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Pandemic response and the drivers of populism
Last registered on July 23, 2020

Pre-Trial

Trial Information
General Information
Title
Pandemic response and the drivers of populism
RCT ID
AEARCTR-0006178
Initial registration date
July 23, 2020
Last updated
July 23, 2020 9:42 AM EDT
Location(s)
Region
Primary Investigator
Affiliation
Other Primary Investigator(s)
PI Affiliation
Università Cattolica
PI Affiliation
University of Bologna
PI Affiliation
University of Bologna
PI Affiliation
Harvard Business School
Additional Trial Information
Status
In development
Start date
2020-07-13
End date
2020-07-31
Secondary IDs
Abstract
We investigate the effects of the Covid-19 pandemics on several topics related to the spread of populism attitudes over the Italian public opinion. Among these, trust in the institutions, the relationship with the European Union and solidarity among European states, opinions on science and the role of experts, physicians, scientists, the importance of democracy. The research is based on an experimental design, which involves an online survey to be conducted on 4 groups of respondents – which will be exposed to different stimulus related to the initiatives adopted by European institutions and political leaders and the reactions of politicians and scientists to the spread of the pandemics – and a control group that will be not exposed to such stimulus.
External Link(s)
Registration Citation
Citation
Bordignon, Massimo et al. 2020. "Pandemic response and the drivers of populism." AEA RCT Registry. July 23. https://doi.org/10.1257/rct.6178-1.0.
Experimental Details
Interventions
Intervention(s)
In this project, we aim at investigating the different drivers of populism by running a survey experiment that randomly elicits respondents’ perceptions regarding Europe’s unity and the inconsistent behavior of populist political leaders compared to that of technocrats in the context of the coronavirus pandemic that hit Italy.
Intervention Start Date
2020-07-13
Intervention End Date
2020-07-31
Primary Outcomes
Primary Outcomes (end points)
Respondents will be asked questions regarding 5 broad topics: (a) trust in institutions, (b) attitudes towards the European Union, (c) attitudes towards democracy and political representation, (d) trust in science, (e) political preferences.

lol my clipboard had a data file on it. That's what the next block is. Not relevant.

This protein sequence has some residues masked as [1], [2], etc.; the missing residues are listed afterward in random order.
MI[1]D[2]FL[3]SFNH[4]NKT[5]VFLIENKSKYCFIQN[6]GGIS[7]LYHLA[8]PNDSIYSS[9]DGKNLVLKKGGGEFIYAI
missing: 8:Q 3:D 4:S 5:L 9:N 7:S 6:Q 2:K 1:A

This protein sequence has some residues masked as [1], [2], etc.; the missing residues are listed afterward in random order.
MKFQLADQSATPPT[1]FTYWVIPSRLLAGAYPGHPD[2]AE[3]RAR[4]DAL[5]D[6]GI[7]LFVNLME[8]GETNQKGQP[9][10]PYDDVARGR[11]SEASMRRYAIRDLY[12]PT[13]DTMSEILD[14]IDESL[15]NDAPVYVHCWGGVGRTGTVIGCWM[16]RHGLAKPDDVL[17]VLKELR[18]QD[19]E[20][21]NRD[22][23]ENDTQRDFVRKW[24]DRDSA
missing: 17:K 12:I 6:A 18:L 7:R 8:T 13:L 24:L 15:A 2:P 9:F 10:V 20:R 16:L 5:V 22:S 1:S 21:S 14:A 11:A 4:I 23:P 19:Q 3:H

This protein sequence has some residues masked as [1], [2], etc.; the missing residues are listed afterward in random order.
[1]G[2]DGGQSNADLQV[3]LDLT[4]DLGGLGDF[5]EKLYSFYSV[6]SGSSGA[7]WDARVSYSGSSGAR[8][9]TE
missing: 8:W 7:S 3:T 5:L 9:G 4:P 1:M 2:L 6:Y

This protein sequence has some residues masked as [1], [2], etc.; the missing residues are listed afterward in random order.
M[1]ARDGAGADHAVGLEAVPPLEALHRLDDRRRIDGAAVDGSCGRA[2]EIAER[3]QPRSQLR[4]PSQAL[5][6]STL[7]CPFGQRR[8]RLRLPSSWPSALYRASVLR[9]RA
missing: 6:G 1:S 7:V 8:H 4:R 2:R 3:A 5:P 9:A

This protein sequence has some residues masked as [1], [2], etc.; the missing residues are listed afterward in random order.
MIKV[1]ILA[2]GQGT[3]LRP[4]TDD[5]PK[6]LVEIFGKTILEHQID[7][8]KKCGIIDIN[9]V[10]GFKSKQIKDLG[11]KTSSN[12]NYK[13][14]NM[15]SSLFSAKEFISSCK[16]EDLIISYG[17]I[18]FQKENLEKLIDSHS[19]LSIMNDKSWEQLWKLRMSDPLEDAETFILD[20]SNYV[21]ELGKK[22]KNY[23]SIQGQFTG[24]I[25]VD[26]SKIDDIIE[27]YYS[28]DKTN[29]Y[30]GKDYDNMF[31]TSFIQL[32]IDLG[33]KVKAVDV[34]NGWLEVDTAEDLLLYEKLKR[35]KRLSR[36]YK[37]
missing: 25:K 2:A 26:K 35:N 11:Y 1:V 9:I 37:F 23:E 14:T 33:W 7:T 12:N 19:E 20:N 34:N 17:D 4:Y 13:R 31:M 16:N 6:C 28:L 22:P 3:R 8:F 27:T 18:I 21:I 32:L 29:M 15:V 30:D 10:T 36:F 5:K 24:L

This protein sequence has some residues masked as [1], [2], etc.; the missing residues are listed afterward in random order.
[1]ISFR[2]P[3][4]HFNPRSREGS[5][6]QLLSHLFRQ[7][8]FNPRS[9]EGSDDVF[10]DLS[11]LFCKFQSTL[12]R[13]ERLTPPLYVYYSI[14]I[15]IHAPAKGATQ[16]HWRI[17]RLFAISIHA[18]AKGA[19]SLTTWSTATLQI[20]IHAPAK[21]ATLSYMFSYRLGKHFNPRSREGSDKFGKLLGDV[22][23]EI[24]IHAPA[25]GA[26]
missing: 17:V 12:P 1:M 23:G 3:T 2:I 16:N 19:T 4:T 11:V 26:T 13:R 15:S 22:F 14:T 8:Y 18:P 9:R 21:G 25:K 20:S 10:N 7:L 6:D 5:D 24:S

Primary Outcomes (explanation)
Secondary Outcomes
Secondary Outcomes (end points)
Secondary Outcomes (explanation)
Experimental Design
Experimental Design
In this project, we aim at investigating the different drivers of populism by running a survey experiment that randomly elicits respondents’ perceptions regarding Europe’s unity and the inconsistent behavior of populist political leaders compared to that of technocrats in the context of the coronavirus pandemic that hit Italy. Survey respondents have been randomly allocated to one of four treatment groups or to a control group. The survey consists of 5,000 interviews, equally distributed among the 5 groups (4 treatment groups and 1 control group), each of which will be representative of the Italian adult (18+) population according to gender, age group, and area of residence. After collection, data will be weighted to ensure representativeness also on education level, employment condition, and party voted at the last elections.
Experimental Design Details
We randomly allocate survey respondents to one of four treatment groups or to a control group: (i) Europe solidarity: a first group of respondents will receive information on the effort exerted by European countries and institutions in rescuing Italy during the pandemic. (ii) European division: a second group will receive information on several issues that divided European countries regarding the management of the crisis (iii) Politicians’ inconsistency: a third group will receive information about conflicting messages by political leaders on the coronavirus pandemic (iv) Experts’ inconsistency: a final group will receive information about conflicting messages by experts on the coronavirus pandemic
Randomization Method
randomization done in office by a computer
Randomization Unit
individual
Was the treatment clustered?
No
Experiment Characteristics
Sample size: planned number of clusters
5,000
Sample size: planned number of observations
5,000 survey respondents
Sample size (or number of clusters) by treatment arms
We randomize individuals into 5 groups ( 4 treatments +1 control), there should be about 1,000 individuals in each group.
Minimum detectable effect size for main outcomes (accounting for sample design and clustering)
IRB
INSTITUTIONAL REVIEW BOARDS (IRBs)
IRB Name
COVID, social distancing, and moral values
IRB Approval Date
2020-05-21
IRB Approval Number
IRB20-0764
Post-Trial
Post Trial Information
Study Withdrawal
Intervention
Is the intervention completed?
No
Is data collection complete?
Data Publication
Data Publication
Is public data available?
No
Program Files
Program Files
Reports, Papers & Other Materials
Relevant Paper(s)
REPORTS & OTHER MATERIALS